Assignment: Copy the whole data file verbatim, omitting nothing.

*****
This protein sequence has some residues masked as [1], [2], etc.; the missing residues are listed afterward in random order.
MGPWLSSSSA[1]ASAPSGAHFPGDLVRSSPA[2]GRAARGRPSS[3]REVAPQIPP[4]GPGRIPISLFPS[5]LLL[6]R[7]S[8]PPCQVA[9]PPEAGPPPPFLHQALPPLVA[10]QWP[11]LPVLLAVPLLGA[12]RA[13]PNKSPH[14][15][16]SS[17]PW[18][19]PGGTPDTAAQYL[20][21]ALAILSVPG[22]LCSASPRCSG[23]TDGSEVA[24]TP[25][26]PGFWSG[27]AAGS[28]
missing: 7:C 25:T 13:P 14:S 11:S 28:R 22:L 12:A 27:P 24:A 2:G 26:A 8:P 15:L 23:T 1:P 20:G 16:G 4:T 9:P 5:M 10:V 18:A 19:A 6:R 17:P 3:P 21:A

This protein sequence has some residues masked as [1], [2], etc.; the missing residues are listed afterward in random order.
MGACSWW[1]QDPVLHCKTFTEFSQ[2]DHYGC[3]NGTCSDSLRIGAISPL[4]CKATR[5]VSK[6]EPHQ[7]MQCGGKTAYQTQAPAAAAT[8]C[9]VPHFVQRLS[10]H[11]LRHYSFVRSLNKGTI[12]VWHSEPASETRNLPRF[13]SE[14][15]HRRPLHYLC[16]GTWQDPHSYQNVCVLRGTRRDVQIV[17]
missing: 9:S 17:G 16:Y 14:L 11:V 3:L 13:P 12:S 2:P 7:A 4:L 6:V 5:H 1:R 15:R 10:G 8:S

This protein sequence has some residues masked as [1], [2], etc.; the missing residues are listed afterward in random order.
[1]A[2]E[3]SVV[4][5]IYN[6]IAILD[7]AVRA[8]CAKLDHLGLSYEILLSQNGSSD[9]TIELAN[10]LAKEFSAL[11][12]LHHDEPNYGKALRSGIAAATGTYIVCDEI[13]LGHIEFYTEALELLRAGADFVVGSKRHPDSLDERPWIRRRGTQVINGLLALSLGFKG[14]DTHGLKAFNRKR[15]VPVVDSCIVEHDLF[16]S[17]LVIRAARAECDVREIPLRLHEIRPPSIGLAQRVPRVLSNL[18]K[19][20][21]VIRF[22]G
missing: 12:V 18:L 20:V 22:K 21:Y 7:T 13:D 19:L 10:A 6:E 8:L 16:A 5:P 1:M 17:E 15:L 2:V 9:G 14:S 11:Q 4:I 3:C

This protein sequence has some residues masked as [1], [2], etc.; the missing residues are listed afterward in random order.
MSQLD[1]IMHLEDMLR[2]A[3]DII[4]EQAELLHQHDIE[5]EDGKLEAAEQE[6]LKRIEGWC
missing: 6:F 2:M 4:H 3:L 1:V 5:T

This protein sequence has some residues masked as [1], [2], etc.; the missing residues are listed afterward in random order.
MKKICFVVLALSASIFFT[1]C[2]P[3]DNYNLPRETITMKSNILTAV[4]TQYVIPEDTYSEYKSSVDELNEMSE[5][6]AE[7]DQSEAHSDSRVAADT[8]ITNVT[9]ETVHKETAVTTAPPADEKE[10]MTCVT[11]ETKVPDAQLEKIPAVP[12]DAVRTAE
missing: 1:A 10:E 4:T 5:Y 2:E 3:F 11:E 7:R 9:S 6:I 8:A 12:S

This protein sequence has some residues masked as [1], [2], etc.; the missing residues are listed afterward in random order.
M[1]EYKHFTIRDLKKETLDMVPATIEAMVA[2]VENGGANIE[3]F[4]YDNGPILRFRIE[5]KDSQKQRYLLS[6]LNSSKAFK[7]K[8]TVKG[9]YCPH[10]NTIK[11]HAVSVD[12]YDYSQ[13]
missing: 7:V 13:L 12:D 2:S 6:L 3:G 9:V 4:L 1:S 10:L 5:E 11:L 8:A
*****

This protein sequence has some residues masked as [1], [2], etc.; the missing residues are listed afterward in random order.
MGPWLSSSSA[1]ASAPSGAHFPGDLVRSSPA[2]GRAARGRPSS[3]REVAPQIPP[4]GPGRIPISLFPS[5]LLL[6]R[7]S[8]PPCQVA[9]PPEAGPPPPFLHQALPPLVA[10]QWP[11]LPVLLAVPLLGA[12]RA[13]PNKSPH[14][15][16]SS[17]PW[18][19]PGGTPDTAAQYL[20][21]ALAILSVPG[22]LCSASPRCSG[23]TDGSEVA[24]TP[25][26]PGFWSG[27]AAGS[28]
missing: 7:C 25:T 13:P 14:S 11:S 28:R 22:L 12:A 27:P 24:A 2:G 26:A 8:P 15:L 23:T 1:P 20:G 16:G 4:T 9:P 5:M 10:V 18:A 19:A 6:R 17:P 3:P 21:A

This protein sequence has some residues masked as [1], [2], etc.; the missing residues are listed afterward in random order.
MGACSWW[1]QDPVLHCKTFTEFSQ[2]DHYGC[3]NGTCSDSLRIGAISPL[4]CKATR[5]VSK[6]EPHQ[7]MQCGGKTAYQTQAPAAAAT[8]C[9]VPHFVQRLS[10]H[11]LRHYSFVRSLNKGTI[12]VWHSEPASETRNLPRF[13]SE[14][15]HRRPLHYLC[16]GTWQDPHSYQNVCVLRGTRRDVQIV[17]
missing: 9:S 17:G 16:Y 14:L 11:V 3:L 13:P 12:S 2:P 7:A 4:L 6:V 5:H 1:R 15:R 10:G 8:S

This protein sequence has some residues masked as [1], [2], etc.; the missing residues are listed afterward in random order.
[1]A[2]E[3]SVV[4][5]IYN[6]IAILD[7]AVRA[8]CAKLDHLGLSYEILLSQNGSSD[9]TIELAN[10]LAKEFSAL[11][12]LHHDEPNYGKALRSGIAAATGTYIVCDEI[13]LGHIEFYTEALELLRAGADFVVGSKRHPDSLDERPWIRRRGTQVINGLLALSLGFKG[14]DTHGLKAFNRKR[15]VPVVDSCIVEHDLF[16]S[17]LVIRAARAECDVREIPLRLHEIRPPSIGLAQRVPRVLSNL[18]K[19][20][21]VIRF[22]G
missing: 12:V 18:L 20:V 22:K 21:Y 7:T 13:D 19:L 10:A 6:E 8:L 16:A 5:P 1:M 17:E 15:L 2:V 9:G 14:S 11:Q 4:I 3:C

This protein sequence has some residues masked as [1], [2], etc.; the missing residues are listed afterward in random order.
MSQLD[1]IMHLEDMLR[2]A[3]DII[4]EQAELLHQHDIE[5]EDGKLEAAEQE[6]LKRIEGWC
missing: 6:F 2:M 4:H 3:L 1:V 5:T

This protein sequence has some residues masked as [1], [2], etc.; the missing residues are listed afterward in random order.
MKKICFVVLALSASIFFT[1]C[2]P[3]DNYNLPRETITMKSNILTAV[4]TQYVIPEDTYSEYKSSVDELNEMSE[5][6]AE[7]DQSEAHSDSRVAADT[8]ITNVT[9]ETVHKETAVTTAPPADEKE[10]MTCVT[11]ETKVPDAQLEKIPAVP[12]DAVRTAE
missing: 1:A 10:E 4:T 5:Y 2:E 3:F 11:E 7:R 9:S 6:I 8:A 12:S

This protein sequence has some residues masked as [1], [2], etc.; the missing residues are listed afterward in random order.
M[1]EYKHFTIRDLKKETLDMVPATIEAMVA[2]VENGGANIE[3]F[4]YDNGPILRFRIE[5]KDSQKQRYLLS[6]LNSSKAFK[7]K[8]TVKG[9]YCPH[10]NTIK[11]HAVSVD[12]YDYSQ[13]
missing: 7:V 13:L 12:D 2:S 6:L 3:G 9:V 4:L 1:S 10:L 5:E 11:L 8:A